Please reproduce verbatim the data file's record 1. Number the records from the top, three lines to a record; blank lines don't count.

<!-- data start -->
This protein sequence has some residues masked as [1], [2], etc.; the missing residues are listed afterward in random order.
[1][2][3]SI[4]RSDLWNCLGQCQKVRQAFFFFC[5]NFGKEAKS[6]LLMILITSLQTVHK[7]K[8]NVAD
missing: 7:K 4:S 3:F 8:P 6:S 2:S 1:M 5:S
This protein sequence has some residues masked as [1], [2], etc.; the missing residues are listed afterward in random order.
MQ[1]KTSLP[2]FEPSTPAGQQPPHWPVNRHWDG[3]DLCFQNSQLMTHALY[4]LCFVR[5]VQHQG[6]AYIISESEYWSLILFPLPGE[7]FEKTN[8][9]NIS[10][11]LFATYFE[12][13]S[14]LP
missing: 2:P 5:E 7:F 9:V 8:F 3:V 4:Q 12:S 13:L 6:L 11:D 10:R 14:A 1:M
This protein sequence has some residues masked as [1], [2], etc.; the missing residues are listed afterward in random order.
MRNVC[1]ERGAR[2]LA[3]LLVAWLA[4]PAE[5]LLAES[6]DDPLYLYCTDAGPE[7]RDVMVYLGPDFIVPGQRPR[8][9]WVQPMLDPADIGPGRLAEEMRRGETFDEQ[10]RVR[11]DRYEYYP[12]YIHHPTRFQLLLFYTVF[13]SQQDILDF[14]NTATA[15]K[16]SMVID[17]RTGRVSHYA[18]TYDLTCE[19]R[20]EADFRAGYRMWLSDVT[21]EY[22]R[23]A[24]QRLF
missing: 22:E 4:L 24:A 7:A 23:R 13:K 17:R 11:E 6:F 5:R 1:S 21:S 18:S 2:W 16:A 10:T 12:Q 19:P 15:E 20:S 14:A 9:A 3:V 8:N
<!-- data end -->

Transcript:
This protein sequence has some residues masked as [1], [2], etc.; the missing residues are listed afterward in random order.
[1][2][3]SI[4]RSDLWNCLGQCQKVRQAFFFFC[5]NFGKEAKS[6]LLMILITSLQTVHK[7]K[8]NVAD
missing: 7:K 4:S 3:F 8:P 6:S 2:S 1:M 5:S